In a joint statement they said: "(We are) only voting for the proposal to allow time for the consultant to report on options for the leisure centre and, if none of those options are viable, for the centre to be wound down in a cost effective way in which the public are kept fully informed."
Accountant Derek Kemp told the meeting that since his last analysis, things had got worse with budgeted income now falling short by £102,000 and expenditure exceeding income by  £37,000.
He said that in order to have a balanced budget next year, and have cash reserves of around £70,000 (well below the recommended level), an extra £206,000 would need to be raised in precept.
He said: "I can't see any alternative. The cost of running the leisure centre next year will be £610,000."
This includes leisure centre salaries.
He confirmed the other main cost was council administration, at £266,000 and added that if the precept was not passed, there would not be enough money to run the pool and the council would also be facing redundancy costs.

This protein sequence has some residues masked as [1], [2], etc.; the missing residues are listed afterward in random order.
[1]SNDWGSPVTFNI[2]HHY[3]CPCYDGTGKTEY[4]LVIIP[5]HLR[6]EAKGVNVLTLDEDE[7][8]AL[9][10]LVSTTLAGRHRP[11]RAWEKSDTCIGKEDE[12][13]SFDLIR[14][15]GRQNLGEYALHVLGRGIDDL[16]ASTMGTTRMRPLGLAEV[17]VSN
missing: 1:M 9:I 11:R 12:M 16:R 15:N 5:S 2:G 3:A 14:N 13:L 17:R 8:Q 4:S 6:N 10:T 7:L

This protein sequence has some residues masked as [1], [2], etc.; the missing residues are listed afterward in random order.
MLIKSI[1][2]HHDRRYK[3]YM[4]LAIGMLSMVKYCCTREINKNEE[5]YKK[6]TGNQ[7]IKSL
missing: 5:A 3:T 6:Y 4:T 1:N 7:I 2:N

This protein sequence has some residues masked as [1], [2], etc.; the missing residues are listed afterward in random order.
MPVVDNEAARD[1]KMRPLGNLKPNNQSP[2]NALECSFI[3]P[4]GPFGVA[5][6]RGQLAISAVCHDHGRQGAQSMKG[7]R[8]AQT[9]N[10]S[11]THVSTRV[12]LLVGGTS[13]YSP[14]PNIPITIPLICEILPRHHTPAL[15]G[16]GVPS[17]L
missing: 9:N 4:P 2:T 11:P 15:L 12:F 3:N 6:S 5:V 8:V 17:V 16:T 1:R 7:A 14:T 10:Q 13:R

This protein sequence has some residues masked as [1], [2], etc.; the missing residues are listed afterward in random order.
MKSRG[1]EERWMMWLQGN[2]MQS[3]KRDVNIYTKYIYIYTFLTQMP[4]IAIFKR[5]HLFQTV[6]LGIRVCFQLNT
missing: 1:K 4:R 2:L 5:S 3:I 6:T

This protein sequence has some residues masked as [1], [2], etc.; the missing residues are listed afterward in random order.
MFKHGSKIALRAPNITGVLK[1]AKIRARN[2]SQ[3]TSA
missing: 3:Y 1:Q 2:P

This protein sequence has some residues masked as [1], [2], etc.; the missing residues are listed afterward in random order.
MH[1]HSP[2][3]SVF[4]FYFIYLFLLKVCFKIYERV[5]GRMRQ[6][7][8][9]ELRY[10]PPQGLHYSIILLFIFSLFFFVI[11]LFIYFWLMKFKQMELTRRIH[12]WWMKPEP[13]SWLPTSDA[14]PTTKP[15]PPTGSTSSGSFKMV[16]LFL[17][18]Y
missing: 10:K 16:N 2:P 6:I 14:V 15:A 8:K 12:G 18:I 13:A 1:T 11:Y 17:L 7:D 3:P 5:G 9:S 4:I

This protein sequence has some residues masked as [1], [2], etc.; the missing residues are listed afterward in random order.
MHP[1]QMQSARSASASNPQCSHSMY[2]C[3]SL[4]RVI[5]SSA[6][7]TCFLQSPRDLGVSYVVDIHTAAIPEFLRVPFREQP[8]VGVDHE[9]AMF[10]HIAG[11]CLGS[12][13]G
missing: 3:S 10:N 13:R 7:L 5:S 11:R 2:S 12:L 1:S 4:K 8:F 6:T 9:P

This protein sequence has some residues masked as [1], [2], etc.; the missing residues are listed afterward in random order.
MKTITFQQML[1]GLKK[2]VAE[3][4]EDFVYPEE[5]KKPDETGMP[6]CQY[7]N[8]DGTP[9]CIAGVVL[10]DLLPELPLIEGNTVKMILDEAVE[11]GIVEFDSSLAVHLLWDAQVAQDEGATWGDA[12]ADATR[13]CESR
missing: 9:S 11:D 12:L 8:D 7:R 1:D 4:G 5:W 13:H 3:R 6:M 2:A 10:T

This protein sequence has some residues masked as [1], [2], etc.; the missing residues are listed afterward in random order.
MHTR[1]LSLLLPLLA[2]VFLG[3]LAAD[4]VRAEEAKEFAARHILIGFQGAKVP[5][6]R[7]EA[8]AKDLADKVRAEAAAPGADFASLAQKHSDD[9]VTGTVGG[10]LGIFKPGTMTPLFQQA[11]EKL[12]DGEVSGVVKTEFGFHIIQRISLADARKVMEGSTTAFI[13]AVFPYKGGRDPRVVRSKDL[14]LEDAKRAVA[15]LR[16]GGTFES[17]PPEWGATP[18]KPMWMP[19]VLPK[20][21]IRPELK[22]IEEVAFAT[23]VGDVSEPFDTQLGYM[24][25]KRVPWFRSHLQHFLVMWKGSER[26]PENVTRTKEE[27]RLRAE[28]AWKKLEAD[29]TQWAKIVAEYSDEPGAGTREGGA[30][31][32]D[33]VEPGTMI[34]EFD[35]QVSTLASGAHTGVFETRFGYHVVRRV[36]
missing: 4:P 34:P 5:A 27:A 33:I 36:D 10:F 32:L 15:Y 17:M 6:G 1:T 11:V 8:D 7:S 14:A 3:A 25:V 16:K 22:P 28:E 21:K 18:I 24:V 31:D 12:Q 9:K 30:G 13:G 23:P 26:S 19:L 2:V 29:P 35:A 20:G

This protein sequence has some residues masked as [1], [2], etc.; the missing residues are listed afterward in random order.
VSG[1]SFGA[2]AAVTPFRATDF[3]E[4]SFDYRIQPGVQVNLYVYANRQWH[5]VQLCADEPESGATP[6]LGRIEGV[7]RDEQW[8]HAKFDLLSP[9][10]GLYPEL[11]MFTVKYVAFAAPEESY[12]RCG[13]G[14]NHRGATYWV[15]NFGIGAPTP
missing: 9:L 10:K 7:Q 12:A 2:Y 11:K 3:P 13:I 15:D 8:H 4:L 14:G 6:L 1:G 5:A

"History shows we have been falling short of budget expectations. The age of the leisure centre is part of the problem as it is old and dated and has had no significant investment in a number of years."
Cllr Wood said the council had been too slow to act and should have called in the consultant nine months ago.
Cllr Wood, who represents Filton on both South Glos and the town council, said: “This is an extremely disappointing decision and one that I strongly oppose.
“The town council’s callous attitude towards offering any form of value for money to residents borders on sheer negligence. It was bad enough when we thought the precept would be increasing by 26 per cent, but for them to increase it to this level, making us one of the highest precepts in the country, exposes the shocking level of inefficiency residents are being lumbered with.
“While no doubt this decision will not be welcomed in the court of public opinion, I want to see a formal investigation launched to get to the bottom of this.”
Cllr Wood said that despite such a vast tax hike, services would see a minimal increase in financial support, with an overwhelming majority of funds going towards keeping the aging leisure centre afloat.